Mammel v. M & P Missouri River Levee Dist.

Annotate this Case

326 N.W.2d 299 (1982)

Carl MAMMEL, Trustee of the Mammel Family Farm Trust, Dated July 1, 1981, Appellant, v. M & P MISSOURI RIVER LEVEE DISTRICT: The Board of Supervisors of Pottawattamie County, Iowa, Namely: Wayne Rodenburg, Elliott Butler, Arlene Steege, Hubert Houser and Donald Smith, and The Board of Supervisors of Mills County, Iowa, Namely: Walter A. Marshall, Creighton Miller, and Virgil W. Curtis; acting for and on behalf of the M & P Missouri River Levee District, Appellees.

No. 67150.

Supreme Court of Iowa.

November 24, 1982.

*300 Philip Willson and Steven H. Krohn of Smith, Peterson, Beckman & Willson, Council Bluffs, for appellant.

Jay W. Longinaker of Eaton, Eaton & Longinaker, Sydney, for appellees.


LARSON, Justice.

The plaintiff trust is the owner of farm land abutting the Missouri River in Mills County. The board of supervisors of Mills and Pottawattamie counties established a two-county drainage district, Iowa Code chapters 455 and 457, which included this land, then owned by Dr. Jose V. G. Angel. The land was subsequently transferred to this plaintiff, whose claims for right-of-way and consequential damages were determined by the joint board to be untimely. On judicial review the plaintiff contended that notice of the original hearing on establishment of the drainage district was constitutionally insufficient both as to its manner of service and content and that the board lacked jurisdiction to proceed with its establishment. The district court concluded the notice satisfied constitutional standards and granted summary judgment for the defendant district. We affirm.

The project in controversy had its genesis in 1968, when a group of landowners petitioned for the establishment of a levee district to build and maintain a series of levees and other improvements along the Missouri River. In 1977 the supervisors of Mills and Pottawattamie counties took action as a joint board, Iowa Code section 457.2, to *301 appoint commissioners and an engineer to study the project. Reports of the commissioners and engineer were filed with the joint board, which then set the matter for public hearing.

Notice of the hearing, in the form prescribed by Iowa Code section 455.20, was published in newspapers of general circulation in each of the two counties and was sent by ordinary mail to each of the affected landowners, as directed by section 455.21.

I. Contents of the Notice.

The published and mailed notice of hearing named each of the landowners, including Dr. Angel, and set out the boundaries of the proposed district. It advised the owners that there was a petition on file in the Auditor's Offices of the respective counties for establishment of a joint district; that the commissioners' report and the engineer's report, which recommended establishment of the district, were also on file and had been tentatively approved by the joint board. It informed the owners of the date, time, and place of hearing and that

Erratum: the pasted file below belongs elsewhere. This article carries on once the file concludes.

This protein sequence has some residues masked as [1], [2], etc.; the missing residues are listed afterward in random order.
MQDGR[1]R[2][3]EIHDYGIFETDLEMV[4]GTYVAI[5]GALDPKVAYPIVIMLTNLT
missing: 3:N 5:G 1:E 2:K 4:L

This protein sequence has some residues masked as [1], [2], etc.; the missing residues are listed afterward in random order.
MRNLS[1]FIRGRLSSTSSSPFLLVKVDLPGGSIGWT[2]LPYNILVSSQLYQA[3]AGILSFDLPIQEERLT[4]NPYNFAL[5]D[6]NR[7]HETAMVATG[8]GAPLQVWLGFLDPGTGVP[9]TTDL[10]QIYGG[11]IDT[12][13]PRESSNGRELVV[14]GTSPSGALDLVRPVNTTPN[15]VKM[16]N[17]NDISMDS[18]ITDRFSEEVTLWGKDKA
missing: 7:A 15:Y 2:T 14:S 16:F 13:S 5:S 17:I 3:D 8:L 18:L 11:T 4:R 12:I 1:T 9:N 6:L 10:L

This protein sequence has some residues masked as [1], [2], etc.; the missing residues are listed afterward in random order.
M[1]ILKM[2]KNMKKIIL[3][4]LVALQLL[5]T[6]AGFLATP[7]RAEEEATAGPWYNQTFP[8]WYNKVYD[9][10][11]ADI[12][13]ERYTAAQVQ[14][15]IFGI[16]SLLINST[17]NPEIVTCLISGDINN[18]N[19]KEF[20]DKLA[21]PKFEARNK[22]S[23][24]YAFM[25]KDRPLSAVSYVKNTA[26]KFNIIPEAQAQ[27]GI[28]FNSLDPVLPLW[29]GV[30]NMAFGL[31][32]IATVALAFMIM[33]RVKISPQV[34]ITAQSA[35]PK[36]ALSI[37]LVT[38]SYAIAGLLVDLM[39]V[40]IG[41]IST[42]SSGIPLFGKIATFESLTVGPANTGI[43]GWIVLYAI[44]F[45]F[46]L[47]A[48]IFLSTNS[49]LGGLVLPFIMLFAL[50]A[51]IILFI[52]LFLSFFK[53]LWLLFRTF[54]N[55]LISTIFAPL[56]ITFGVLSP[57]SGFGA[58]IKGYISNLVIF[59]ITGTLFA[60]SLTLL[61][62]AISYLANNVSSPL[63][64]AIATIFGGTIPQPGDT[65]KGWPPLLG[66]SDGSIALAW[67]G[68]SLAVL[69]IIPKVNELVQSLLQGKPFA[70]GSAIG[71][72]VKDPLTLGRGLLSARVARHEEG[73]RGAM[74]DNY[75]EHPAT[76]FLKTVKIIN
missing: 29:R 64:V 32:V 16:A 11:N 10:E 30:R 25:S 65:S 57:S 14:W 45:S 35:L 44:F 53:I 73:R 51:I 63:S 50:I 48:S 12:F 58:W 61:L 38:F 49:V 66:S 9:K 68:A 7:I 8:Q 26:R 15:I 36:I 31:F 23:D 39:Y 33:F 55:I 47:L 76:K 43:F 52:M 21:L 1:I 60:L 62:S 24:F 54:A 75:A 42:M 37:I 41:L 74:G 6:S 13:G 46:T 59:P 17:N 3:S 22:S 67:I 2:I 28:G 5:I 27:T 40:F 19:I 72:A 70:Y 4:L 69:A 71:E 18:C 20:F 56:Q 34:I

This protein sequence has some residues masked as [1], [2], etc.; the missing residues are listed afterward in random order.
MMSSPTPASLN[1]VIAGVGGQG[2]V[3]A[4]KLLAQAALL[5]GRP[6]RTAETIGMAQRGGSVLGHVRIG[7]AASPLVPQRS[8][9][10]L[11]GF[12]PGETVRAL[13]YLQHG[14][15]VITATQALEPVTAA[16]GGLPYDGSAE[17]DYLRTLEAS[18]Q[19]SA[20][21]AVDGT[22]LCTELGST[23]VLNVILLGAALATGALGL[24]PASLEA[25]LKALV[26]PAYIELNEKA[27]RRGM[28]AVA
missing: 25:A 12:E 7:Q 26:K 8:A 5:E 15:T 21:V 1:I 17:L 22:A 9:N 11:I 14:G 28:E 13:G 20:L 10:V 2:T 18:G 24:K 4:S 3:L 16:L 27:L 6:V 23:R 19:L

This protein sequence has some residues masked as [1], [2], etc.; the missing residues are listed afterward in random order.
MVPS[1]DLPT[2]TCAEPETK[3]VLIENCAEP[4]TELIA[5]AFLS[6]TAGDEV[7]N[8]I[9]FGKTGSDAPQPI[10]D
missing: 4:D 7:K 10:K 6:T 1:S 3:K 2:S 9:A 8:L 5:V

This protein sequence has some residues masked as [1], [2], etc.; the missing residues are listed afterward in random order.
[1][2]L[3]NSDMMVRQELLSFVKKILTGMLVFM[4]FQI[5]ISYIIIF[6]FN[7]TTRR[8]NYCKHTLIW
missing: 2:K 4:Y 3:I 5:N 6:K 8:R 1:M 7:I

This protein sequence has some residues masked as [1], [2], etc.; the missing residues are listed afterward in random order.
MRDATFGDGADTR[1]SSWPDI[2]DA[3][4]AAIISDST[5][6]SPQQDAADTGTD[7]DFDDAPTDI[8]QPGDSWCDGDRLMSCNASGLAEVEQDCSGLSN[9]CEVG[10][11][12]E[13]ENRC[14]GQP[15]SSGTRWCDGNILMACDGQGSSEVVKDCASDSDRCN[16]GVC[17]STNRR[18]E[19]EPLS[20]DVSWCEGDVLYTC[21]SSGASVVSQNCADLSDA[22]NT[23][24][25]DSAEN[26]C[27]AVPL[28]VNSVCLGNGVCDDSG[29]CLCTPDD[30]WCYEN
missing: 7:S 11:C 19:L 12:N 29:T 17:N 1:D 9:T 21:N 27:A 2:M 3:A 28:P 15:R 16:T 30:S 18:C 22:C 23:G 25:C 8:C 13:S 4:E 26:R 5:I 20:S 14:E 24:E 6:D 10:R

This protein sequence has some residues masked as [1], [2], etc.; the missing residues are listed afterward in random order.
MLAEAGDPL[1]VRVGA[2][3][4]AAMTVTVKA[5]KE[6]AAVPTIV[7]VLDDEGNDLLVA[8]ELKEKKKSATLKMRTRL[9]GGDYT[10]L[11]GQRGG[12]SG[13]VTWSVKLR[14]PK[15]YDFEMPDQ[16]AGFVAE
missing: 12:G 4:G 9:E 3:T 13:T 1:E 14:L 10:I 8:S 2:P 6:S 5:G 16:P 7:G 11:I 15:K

all claims for damages, except claims for land required for right-of-way and borrow, and all objections to the establishment of said levee district for any reason must be in writing and filed in the office of the Auditor of the County in which the claimant or the objector's land is situated at or before the time set for hearing or alternatively file same at the time and place of hearing, failing which, same will be waived.

The content of the notice, specifically the provision respecting claims for damages, closely track the requirements of section 455.20. Dr. Angel did not file a claim within the time set out in the notice. Mammel (the present owner) claims, however, that the notice was insufficient to effect a waiver of his claim for several reasons.

Dr. Angel denied receipt of the letter and denied reading the notice in the paper. He stated in an affidavit that he first learned of the matter through his tenant after actual construction had begun. Mammel contends that, even assuming notice had been received, its content was insufficient to comply with due process.

The constitutional test for notice cases is prescribed by Mullane v. Central Hanover Bank & Trust Co., 339 U.S. 306, 314, 70 S. Ct. 652, 657, 94 L. Ed. 865, 873 (1950):

An elementary and fundamental requirement of due process in any proceeding which is to be accorded finality is notice reasonably calculated, under all the circumstances, to apprise interested parties of the pendency of the action and afford them an opportunity to present their objections. The notice must be of such nature as reasonably to convey the required information, and it must afford a reasonable time for those interested to make their appearance. But if with due regard for the practicalities and peculiarities of the case these conditions are reasonably met the constitutional requirements are satisfied.

(Citations omitted.)

The plaintiff looks to Mullane for support, claiming the notice was "so vague, ambiguous and confusing" that it cannot be considered to be sufficient notice of the nature of these proceedings. He claims the notice should have detailed how the proposed plan would affect the specific property of each landowner; that it should have set forth the place, date, and time of the proceedings on damages, or that they could thereafter contest their award to the board, and later to a court; and that it should have apprised them their property was actually going to be appropriated for the project. Mammel also argues that construction would actually be done on this farm, and that greater care must be exercised in informing such an owner as contrasted to an owner on the periphery of the project whose land was merely subject to a tax levy. Furthermore, Mammel claims, the notice was confusing. The statement in the notice that "all claims for damages, except claims for right-of-way and borrow" must be filed by a certain time was "buried" near the end of the notice and did not reasonably inform owners of any proceedings to follow or the manner of perfecting a *302 claim. Under the circumstances of this case, it is argued, this notice was not "of such nature as reasonably to convey the required information" and thus fails the Mullane test.